It’s always the same amazing acceleration, be it in the guise of linear motion or change of direction. Once you know how gravity works, you know how they do it. Imagine you’re in a spaceship travelling through space at a constant velocity. You’re weightless, floating around in there, with no g-forces acting upon you. Then you close in on planet Earth, and start to slingshot around it like the Hermes went round the Earth in The Martian. At all points in that orbital loop you stay weightless. There are no g-forces on you at all. It’s similar if you contrived a flyby past a white dwarf, You could make a gradual right angle turn, and at no point would you feel any g-forces. It’s similar again if you contrived a flyby past a small black hole. Your right angle turn wouldn’t look so gradual, instead it would look more like an abrupt right turn. But you still wouldn’t feel any g-forces:
Blue marble Earth courtesy of NASA, drawings by me
Now imagine your ship could generate an intense gravitational field in the space outside the ship. If you want to turn left, you generate a gravitational field to your left. Then you free-fall left in an orbital until you’re going in the direction you want. Then you turn the field off and continue on your way. If your field is intense your turn will be abrupt. If you want to speed up, you generate a gravitational field in front of the ship. If you want to stop, you generate a gravitational field behind the ship. If it was a really intense field you could stop on a sixpence. At no point do you feel any g-forces. On top of that, you could generate a field above the ship that exactly balances the Earth’s gravitational field, and then just sit in the sky. Or you could give the field a little extra juice and float up gradually, like a balloon. Space travel would be so much safer with artificial gravity. You could even use your field generator to contrive something akin to gravitational time dilation inside the ship. You could arrange for most of your crew to be effectively in stasis during the long journeys from star to star, with a rota for the guys on watch. You’d be wanting to do that because you wouldn’t want to use the relativistic rocket trick for time dilation. You don’t want to be travelling too close to the speed of light. For one thing you might hit something. For another, the speed of light varies with gravitational potential, and if you somehow found yourself travelling faster than the local speed of light, bad things would happen. I’ll tell you about the gamma bomb another time.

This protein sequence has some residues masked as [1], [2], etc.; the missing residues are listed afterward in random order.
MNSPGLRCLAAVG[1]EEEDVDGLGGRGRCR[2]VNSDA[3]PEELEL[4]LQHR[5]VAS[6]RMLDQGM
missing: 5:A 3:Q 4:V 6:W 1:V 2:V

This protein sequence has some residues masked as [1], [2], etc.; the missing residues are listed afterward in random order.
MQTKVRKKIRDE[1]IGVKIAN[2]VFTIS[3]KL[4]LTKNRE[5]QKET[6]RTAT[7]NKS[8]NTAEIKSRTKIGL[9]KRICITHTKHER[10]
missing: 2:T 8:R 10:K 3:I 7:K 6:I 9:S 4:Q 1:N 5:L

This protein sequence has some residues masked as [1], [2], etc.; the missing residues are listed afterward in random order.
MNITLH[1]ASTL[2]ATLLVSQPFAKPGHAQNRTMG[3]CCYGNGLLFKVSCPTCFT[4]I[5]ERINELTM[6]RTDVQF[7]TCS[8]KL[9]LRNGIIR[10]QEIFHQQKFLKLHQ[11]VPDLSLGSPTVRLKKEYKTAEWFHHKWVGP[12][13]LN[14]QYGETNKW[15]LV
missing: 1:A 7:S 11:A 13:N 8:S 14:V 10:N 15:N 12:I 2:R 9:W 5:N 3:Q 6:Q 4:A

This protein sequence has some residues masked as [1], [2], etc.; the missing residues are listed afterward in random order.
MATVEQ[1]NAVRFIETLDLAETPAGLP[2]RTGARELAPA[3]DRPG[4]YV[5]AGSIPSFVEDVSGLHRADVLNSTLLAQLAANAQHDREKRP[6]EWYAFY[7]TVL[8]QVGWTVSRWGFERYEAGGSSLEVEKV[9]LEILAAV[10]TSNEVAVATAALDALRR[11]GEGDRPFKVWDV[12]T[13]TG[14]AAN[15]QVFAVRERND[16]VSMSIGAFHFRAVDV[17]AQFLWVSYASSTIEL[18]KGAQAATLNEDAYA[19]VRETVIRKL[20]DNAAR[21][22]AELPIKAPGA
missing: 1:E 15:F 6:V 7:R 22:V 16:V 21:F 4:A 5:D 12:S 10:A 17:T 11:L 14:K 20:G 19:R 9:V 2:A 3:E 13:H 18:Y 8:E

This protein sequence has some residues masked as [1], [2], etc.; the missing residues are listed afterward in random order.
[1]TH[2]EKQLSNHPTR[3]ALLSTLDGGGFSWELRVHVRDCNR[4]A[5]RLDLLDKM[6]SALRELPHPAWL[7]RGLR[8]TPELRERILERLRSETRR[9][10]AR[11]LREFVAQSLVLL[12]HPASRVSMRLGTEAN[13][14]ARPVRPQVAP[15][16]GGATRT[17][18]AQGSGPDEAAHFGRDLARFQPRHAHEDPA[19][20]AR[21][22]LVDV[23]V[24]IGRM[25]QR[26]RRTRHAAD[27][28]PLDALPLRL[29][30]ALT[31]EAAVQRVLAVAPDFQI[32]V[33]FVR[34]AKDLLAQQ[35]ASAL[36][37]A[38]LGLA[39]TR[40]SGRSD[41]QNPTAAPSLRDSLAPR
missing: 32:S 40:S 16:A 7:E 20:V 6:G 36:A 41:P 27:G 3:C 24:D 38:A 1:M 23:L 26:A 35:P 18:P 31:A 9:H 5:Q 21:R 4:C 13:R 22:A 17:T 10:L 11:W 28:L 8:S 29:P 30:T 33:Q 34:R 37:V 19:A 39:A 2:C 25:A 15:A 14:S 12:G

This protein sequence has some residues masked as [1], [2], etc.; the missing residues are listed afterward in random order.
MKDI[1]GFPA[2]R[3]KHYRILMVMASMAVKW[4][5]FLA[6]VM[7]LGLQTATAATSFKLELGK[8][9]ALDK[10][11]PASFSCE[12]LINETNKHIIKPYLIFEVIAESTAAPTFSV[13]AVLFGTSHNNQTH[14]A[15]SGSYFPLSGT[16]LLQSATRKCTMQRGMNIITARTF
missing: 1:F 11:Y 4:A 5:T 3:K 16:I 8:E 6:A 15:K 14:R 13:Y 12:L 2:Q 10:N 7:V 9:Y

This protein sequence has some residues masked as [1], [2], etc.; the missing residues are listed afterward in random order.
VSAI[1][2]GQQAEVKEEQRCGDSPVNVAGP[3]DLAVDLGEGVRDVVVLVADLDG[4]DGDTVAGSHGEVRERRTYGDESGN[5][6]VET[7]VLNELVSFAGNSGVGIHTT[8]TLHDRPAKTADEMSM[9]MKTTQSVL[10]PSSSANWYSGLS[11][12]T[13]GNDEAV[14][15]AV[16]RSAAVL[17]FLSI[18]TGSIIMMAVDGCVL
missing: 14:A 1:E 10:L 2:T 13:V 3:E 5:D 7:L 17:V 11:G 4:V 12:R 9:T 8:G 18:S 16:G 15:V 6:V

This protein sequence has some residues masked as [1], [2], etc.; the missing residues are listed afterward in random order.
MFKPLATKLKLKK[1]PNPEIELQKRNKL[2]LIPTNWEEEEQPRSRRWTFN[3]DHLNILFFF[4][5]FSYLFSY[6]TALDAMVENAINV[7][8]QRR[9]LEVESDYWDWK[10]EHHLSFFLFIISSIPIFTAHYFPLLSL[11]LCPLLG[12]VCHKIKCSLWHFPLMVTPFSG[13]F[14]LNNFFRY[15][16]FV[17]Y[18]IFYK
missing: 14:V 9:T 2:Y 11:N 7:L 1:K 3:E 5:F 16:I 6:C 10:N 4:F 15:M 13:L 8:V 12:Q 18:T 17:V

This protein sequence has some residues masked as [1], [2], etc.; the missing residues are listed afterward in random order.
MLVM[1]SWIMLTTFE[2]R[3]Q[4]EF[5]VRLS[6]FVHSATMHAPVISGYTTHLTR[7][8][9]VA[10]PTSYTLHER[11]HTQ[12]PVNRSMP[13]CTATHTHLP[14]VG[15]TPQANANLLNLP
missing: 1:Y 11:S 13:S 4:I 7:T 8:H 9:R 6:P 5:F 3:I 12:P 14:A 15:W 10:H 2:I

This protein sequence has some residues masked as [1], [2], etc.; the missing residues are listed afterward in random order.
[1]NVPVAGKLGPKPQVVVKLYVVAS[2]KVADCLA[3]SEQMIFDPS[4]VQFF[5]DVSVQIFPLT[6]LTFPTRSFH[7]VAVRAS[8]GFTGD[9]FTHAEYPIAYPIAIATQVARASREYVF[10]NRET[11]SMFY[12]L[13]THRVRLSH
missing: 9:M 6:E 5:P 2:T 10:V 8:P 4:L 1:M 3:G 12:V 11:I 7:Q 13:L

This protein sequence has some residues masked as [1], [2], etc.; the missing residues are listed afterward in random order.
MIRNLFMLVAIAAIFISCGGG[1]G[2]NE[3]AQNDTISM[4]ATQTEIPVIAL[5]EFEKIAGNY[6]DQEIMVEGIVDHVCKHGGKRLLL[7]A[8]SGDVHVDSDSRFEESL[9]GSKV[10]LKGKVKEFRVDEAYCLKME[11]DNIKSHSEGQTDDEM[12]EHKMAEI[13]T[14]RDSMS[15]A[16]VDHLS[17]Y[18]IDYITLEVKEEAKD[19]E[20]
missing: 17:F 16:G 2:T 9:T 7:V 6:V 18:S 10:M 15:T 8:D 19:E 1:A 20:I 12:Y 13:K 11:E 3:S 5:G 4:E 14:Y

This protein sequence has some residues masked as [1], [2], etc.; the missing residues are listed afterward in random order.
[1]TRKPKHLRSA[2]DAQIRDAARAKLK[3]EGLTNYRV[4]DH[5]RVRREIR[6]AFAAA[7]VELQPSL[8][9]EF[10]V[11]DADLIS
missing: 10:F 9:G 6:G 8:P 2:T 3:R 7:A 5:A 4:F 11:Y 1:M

The authorities have been actively discrediting UFO evidence for decades
For now, what I want to say is this: when you’ve seen these things for yourself, and talked to expert witnesses, you know that the authorities have been actively discrediting UFO evidence for decades. Multiple witnesses see something silver and shiny flitting around the sky, and it’s dismissed as the planet Venus. Or a lighthouse. Or a weather balloon. Or a bird, a black ops plane, or a meteor. Meanwhile some academic asshole will try and tell you it was a meteor the size of a walnut or that we’re the only intelligent life in the galaxy. It reminds me of the way some say there’s no evidence of voter fraud. The evidence is right there in front of their face, but they always dismiss it, and then they get their “fact checkers” to say that’s not a smoking gun. Like I’ve been saying, this sort of thing is all too common nowadays, and not just in politics or in physics. When it comes to UFOs, the authorities always say there’s no evidence that UFOs are real. I’m not one for conspiracy theories, so I think there’s a good reason for that. You ain’t gonna like it.